Biotech development push kicks off in region
Dec. 06--EAST STROUDSBURG -- A regional effort to foster the biosciences sector in Northeast Pennsylvania kicked off Wednesday, boosted by $492,000 of state grant money and big dreams of high-paying jobs.
Leaders in local government and economic development involved in the Northeastern Pennsylvania Regional Biosciences Initiative gathered at the Innovation Center on the campus of East Stroudsburg University for the announcement of the grants and the next steps.
Former Lt. Gov. William Scranton III, who is initiative co-chairman, described the two years of work leading up to the unveiling involving Lackawanna, Luzerne, Pike, Monroe, Wayne, Schuylkill, Susquehanna and Wyoming counties.
"This region represents more than one million people, and we intend to make a name for ourselves in bioscience," Mr. Scranton said.
The strategy will foster the broad and fast-changing biosciences sector, which includes agricultural feeds and chemicals, pharmaceuticals, medical devices, laboratories and other industries that apply biological sciences.
The initiative is the result of a study by Austin, Texas, consulting firm AngelouEconomics released in June 2011 that concluded the region had an opportunity to cultivate the biotech sector. AngelouEconomics set ground rules, recommending the effort be regional, collaborate with higher education and encourage research.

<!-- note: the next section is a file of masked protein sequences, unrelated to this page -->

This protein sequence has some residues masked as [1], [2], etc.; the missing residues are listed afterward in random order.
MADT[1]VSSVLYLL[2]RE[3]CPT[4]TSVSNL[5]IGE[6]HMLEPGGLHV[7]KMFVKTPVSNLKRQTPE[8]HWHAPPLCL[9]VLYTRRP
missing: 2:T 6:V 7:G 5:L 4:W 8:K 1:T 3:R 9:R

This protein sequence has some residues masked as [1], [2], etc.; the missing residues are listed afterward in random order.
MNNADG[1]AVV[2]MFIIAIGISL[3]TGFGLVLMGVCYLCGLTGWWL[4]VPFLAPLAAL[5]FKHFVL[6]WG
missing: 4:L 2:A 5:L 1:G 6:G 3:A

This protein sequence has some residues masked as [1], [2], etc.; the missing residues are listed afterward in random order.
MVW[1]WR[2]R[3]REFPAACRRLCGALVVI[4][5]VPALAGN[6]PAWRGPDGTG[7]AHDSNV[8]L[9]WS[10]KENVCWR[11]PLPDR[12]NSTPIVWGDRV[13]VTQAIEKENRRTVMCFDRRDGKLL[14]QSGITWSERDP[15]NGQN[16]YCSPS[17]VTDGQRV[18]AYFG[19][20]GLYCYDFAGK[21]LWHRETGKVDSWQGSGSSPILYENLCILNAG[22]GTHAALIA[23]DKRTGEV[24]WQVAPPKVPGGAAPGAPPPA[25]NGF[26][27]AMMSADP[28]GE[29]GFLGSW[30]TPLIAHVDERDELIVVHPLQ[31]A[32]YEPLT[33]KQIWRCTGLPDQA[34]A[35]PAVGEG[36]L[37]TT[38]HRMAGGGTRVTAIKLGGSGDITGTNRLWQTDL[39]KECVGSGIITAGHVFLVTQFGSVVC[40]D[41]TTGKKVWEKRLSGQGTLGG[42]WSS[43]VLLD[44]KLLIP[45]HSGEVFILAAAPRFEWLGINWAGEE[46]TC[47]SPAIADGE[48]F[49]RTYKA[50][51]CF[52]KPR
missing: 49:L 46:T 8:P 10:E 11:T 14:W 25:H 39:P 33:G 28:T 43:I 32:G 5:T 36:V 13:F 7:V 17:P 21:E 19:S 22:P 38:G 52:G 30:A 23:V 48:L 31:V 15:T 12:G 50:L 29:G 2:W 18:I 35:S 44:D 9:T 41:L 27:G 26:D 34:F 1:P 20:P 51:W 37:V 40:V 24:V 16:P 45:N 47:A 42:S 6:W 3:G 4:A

The effort will leverage the region's strengths.
Sanofi-Pasteur, one of the world's largest vaccine manufacturers, operates VaxServe in Scranton and employs more than 2,000 people at its vaccine production facility in Swiftwater, Monroe County. Scranton is home to the Commonwealth Medical College, and the region has a dozen other higher education institutions. Wilkes University has a well-regarded pharmaceutical program. As part of the initiative, the group developed an Intellectual Asset Inventory to show would-be biotech companies resources available through area educational facilities.
Of the grant money, $305,000 is from the "Discovered in PA, Developed in PA" program and $187,000 from the Ben Franklin Technology Development Authority.
"Everyone in the country wants to do this; what makes us think we can succeed?" Mr. Scranton asked.
Unlike the less-than-resounding success of the effort launched in 2000 to attract a more broad technology sector and the fizzled Wall Street West initiative, the push for biotech jobs is better poised to succeed, Mr. Scranton said. Ten years ago, the area had a diversity of industries but lacked a critical mass of any particular industry to build upon.
Since then, the biotechnology sector has grown. Geisinger Health System and Community Health Systems have expanded their role in the medical landscape. The region also has business incubator space for startup bioscience businesses.
"This is not something we are picking out of the air," Mr. Scranton said. "We are going to make this work. This is going to bring jobs all over Northeastern Pennsylvania."
State Sen. John Blake, D-22, Archbald, said the industry in Pennsylvania employs more than 80,000 people with an average annual salary of more than $90,000.
"We are dipping our toe in an industry at a prime moment," he said.
Mr. Blake is hosting a bioscience forum on Jan. 7 at the Commonwealth Medical College.
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